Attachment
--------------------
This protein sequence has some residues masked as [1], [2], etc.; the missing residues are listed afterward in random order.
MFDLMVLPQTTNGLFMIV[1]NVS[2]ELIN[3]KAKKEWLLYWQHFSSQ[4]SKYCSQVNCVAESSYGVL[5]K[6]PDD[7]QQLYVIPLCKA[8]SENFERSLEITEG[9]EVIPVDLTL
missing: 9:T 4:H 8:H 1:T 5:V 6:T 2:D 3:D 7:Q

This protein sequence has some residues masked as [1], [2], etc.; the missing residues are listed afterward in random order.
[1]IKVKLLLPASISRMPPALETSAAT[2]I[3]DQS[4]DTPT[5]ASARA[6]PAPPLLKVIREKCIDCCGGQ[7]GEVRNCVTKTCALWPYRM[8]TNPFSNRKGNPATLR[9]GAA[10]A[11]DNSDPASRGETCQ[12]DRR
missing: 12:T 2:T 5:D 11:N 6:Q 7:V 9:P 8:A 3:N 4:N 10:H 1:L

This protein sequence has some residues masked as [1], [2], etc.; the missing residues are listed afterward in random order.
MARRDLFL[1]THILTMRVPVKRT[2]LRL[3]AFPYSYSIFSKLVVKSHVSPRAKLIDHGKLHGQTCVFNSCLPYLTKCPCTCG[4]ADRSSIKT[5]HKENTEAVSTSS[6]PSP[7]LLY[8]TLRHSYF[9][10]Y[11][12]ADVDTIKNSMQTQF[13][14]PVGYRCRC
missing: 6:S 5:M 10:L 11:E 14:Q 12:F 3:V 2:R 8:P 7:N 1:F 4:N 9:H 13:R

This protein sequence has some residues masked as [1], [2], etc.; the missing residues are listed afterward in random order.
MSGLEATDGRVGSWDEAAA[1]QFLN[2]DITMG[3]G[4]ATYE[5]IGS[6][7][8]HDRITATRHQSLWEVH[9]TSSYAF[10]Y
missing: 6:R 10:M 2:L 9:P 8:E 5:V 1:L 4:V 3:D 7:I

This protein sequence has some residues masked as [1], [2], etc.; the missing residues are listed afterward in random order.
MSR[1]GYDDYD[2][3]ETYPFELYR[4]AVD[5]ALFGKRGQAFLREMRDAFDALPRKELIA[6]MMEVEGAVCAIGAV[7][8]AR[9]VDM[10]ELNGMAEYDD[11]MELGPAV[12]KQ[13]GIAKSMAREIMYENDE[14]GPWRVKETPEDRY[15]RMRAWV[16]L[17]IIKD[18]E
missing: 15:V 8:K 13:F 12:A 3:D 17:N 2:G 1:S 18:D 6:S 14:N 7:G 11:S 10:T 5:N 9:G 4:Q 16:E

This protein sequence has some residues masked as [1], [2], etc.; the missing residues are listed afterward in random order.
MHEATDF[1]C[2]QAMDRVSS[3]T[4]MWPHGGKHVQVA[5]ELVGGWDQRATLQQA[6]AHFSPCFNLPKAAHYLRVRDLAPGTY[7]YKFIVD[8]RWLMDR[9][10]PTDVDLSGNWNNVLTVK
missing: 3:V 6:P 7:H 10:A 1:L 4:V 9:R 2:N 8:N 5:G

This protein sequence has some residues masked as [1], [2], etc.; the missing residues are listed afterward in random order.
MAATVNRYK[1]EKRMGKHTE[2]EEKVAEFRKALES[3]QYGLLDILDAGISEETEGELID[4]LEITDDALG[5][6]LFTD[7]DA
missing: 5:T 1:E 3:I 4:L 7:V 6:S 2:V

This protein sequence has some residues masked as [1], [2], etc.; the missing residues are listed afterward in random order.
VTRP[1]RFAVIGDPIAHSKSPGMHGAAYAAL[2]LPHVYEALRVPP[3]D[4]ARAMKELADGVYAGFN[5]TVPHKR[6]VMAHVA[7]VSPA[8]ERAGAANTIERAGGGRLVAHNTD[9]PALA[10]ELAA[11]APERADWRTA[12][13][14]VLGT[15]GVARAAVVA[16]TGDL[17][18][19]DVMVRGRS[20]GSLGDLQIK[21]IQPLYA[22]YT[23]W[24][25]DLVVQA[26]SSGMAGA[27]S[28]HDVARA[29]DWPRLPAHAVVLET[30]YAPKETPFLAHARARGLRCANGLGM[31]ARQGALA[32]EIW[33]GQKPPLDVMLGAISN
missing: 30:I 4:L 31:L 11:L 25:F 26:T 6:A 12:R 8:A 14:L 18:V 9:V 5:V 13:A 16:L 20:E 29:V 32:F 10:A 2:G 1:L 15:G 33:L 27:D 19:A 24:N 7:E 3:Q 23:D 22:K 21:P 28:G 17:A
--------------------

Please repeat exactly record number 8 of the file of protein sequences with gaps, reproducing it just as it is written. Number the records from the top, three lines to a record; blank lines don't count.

This protein sequence has some residues masked as [1], [2], etc.; the missing residues are listed afterward in random order.
VTRP[1]RFAVIGDPIAHSKSPGMHGAAYAAL[2]LPHVYEALRVPP[3]D[4]ARAMKELADGVYAGFN[5]TVPHKR[6]VMAHVA[7]VSPA[8]ERAGAANTIERAGGGRLVAHNTD[9]PALA[10]ELAA[11]APERADWRTA[12][13][14]VLGT[15]GVARAAVVA[16]TGDL[17][18][19]DVMVRGRS[20]GSLGDLQIK[21]IQPLYA[22]YT[23]W[24][25]DLVVQA[26]SSGMAGA[27]S[28]HDVARA[29]DWPRLPAHAVVLET[30]YAPKETPFLAHARARGLRCANGLGM[31]ARQGALA[32]EIW[33]GQKPPLDVMLGAISN
missing: 30:I 4:L 31:L 11:L 25:F 26:T 6:A 12:R 8:A 14:L 18:V 9:V 5:V 13:A 16:L 20:E 29:V 32:F 10:A 2:G 1:L 15:G 33:L 27:D 19:A 24:N 7:E 3:Q 23:D 22:K 21:P 28:G 17:A